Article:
About Lloyd Kahn

Lloyd Kahn started building his own home in the early '60s and went on to publish books showing homeowners how they could build their own homes with their own hands. He got his start in publishing by working as the shelter editor of the Whole Earth Catalog with Stewart Brand in the late '60s. He has since authored six highly-graphic books on homemade building, all of which are interrelated. The books, "The Shelter Library Of Building Books," include Shelter, Shelter II (1978), Home Work (2004), Builders of the Pacific Coast (2008), Tiny Homes (2012), and Tiny Homes on the Move (2014). Lloyd operates from Northern California studio built of recycled lumber, set in the midst of a vegetable garden, and hooked into the world via five Mac computers. You can check out videos (one with over 450,000 views) on Lloyd by doing a search on YouTube:

6 Responses to My Little Hut in the Woods

  1. Marvelous….Love it. It seems skillfully done. Surely not your first build?

    on another note
    ran across this if any interested
    Frank Lloyd Wright’s Final Design/Build (sort of)
    up for auction
    It will go to auction on Oct. 16 with no reserve.

    Wright had been working with Rattenbury on the Lykes House sketches and had chosen the building site and designed the furniture and built-ins for the home when he became ill and died at age 91.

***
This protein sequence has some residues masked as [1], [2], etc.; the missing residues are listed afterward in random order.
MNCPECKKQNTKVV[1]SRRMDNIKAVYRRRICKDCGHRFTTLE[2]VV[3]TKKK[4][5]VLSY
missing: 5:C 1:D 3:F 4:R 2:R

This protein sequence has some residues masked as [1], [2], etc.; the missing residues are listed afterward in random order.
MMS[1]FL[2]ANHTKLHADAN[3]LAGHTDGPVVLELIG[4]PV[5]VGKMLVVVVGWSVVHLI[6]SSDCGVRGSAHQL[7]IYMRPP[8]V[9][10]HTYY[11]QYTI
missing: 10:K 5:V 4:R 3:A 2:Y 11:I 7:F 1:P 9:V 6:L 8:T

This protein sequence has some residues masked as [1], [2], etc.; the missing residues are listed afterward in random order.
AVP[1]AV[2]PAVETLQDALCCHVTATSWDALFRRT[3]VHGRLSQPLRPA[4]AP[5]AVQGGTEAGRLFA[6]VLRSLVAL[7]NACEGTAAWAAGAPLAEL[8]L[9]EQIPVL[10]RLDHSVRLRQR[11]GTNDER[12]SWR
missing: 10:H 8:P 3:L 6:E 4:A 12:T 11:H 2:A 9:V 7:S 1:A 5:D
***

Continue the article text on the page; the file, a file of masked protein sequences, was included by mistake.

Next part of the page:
2. I’ve always had mixed feelings about Frank Lloyd Wright. I greatly admire how his buildings look but, unfortunately, he was more of an artist than an engineer and many of them had serious structural problems that had to be fixed at a cost of $millions to the unfortunate owners. If it had not been for the secret addition of extra supporting steel by the worried builder, his masterpiece “Fallingwater” would have been “Fallingconcrete”.

    He was also an arrogant pig with a very questionable personal life and never actually qualified as an architect.

    However, he was undoubtedly a genius and I love his work. I’d just never buy one!

  3. Yes to all. Oddly, just watched a clip from some program, the person interviewed claimed that the roofs on all of Wright’s buildings leaked. No idea if true, but from what I’ve read wouldn’t be surprised.

    a couple of yrs back, when I was reading up a bit on him, I read that he had not actually graduated from Architectural school, only worked as an apprentice and yes, that is lots of “training”, but…